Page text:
I am back at the rehab facility again for a second phase, which will consist of physical and occupational therapy. I even got the same nurse who cared for me during my initial stay. There is truly something to be said about how at times like this it is a gentle voice that is needed the most.
Since I no longer have the restrictions of the TSO jacket, we will work on getting me physically strong. The initial focus will be on the back muscles, making sure we strengthen them up for stability. The occupational therapy will help me learn how to master some of the basic things I need to do for myself, such as dressing.
Unfortunately, I just found out that my insurance company would cover only two weeks stay rather than the month we were hoping for. I am relieved to see that the therapists are confident, considering I still have so much to learn.
We also have a wheelchair evaluation scheduled. I will get to select the chair I will be using permanently. In the meantime, they are letting me borrow a nifty little chair until my own is ready. I can already feel the difference in mobility just by rolling. Simply wheeling down the corridor is a little smoother, which in turn makes me want to go faster. I am surprised at how invigorating it feels.
According to the therapists, this chair is still not right for me. They have put foam on the footplate to push my legs up a little in order for the backside of my kneecaps to gain clearance. Everything is about pressure relief, and the correct extension of the way the body is positioned. Whatever the case, it certainly feels better than the clunky rental chair I have been using.
When I meet the representative from the mobility products company, we go through different types of manual wheelchairs; some are rigid, while others have folding frames, there are chairs that are made of stainless steel and titanium. He goes on to explain how my wheelchair will be custom made to fit me.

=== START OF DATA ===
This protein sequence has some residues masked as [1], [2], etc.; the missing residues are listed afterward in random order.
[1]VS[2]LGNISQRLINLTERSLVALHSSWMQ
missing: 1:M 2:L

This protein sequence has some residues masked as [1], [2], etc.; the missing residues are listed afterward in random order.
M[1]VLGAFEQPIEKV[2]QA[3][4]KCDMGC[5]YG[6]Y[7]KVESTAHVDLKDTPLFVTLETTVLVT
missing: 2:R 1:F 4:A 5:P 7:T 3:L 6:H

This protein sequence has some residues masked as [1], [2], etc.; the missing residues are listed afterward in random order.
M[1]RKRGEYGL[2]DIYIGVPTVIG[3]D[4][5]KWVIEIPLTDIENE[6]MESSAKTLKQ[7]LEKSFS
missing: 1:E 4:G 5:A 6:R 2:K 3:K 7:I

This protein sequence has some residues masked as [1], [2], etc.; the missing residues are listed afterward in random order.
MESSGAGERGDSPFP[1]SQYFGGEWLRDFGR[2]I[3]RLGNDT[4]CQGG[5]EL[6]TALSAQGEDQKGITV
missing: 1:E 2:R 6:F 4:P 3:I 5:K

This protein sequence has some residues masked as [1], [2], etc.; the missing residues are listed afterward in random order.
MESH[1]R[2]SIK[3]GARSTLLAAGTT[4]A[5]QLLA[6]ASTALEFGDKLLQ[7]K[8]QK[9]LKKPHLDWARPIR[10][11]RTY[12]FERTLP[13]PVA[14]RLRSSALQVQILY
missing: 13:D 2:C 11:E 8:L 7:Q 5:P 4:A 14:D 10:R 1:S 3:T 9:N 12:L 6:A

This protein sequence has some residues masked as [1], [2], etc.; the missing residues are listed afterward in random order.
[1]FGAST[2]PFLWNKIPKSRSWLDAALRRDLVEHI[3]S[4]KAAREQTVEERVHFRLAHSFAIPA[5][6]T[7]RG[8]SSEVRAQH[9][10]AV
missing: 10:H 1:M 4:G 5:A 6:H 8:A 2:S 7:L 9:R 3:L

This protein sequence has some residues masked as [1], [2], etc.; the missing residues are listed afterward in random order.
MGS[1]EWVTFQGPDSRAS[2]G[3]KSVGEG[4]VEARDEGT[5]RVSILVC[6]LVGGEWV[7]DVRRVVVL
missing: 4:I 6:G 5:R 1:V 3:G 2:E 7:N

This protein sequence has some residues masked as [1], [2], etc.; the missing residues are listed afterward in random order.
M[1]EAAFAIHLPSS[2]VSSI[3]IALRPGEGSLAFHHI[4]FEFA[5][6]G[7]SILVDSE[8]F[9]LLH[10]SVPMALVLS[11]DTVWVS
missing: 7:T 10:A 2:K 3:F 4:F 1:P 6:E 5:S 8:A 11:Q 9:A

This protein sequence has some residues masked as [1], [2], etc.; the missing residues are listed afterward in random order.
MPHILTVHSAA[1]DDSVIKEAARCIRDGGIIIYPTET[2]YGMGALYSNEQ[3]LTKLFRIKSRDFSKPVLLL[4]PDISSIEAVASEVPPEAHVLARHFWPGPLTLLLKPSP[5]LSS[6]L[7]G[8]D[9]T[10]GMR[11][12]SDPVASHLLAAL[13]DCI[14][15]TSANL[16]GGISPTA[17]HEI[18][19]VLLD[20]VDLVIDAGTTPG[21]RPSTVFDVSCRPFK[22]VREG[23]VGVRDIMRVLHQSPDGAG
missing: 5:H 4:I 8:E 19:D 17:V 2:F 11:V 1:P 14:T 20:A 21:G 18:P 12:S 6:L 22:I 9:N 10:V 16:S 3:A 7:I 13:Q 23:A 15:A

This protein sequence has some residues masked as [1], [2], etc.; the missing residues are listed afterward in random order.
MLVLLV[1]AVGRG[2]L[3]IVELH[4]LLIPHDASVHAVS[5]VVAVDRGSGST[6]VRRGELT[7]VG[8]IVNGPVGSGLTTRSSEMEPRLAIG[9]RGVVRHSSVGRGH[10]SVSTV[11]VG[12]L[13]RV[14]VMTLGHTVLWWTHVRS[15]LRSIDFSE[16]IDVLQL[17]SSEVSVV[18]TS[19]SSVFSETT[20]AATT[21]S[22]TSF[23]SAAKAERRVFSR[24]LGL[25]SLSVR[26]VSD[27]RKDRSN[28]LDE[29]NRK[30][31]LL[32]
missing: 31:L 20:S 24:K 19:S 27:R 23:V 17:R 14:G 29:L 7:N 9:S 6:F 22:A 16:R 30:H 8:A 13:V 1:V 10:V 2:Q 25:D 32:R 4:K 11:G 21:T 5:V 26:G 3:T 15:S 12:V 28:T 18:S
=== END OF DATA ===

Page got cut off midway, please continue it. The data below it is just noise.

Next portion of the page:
He stretches a tape measure across my lap from one wheel to the other, and then again from left side of the seat to the right. We also discuss different types of backs. I mention how I like the ones that have the really low backs, yet it is quickly established this isn’t correct for me at this time. My back needs a little more support since I am still in the healing stages of the back fusion surgery. Although I am disappointed to hear this, it makes me more determined to get better soon.
I notice how all the wheelchairs have so much stuff on them, like handlebars on the back, and armrests that are removable. In addition, there are dual anti-tippers on the back of the chair towards the bottom. I definitely do not want all that, yet I do like the idea of the anti-tippers for extra stability. After all, I don’t ever want to fall again, even if it is from a wheelchair.
The most intriguing part of all is the types’ different specifications that are required to get me the wheelchair ideal for my body type. It is as if I am trying on a pair of new shoes for the first time. Does it fit right? Is it pinching anywhere? What about the parts of my body I cannot feel? What type of cushion is right for me to give my bottom the optimum relief of pressure?
I can already recognize the difference in chunkiness, and that one wheelchair may be heavier than the other. I know for sure I don’t want to break down in a wheelchair that weighs twenty-five pounds.
The vendor shows me a brochure of a titanium sport wheelchair. I already love the petite frame. He goes on to tell me it weighs between seventeen and nineteen pounds. It’s pretty obvious I have found the chair I want.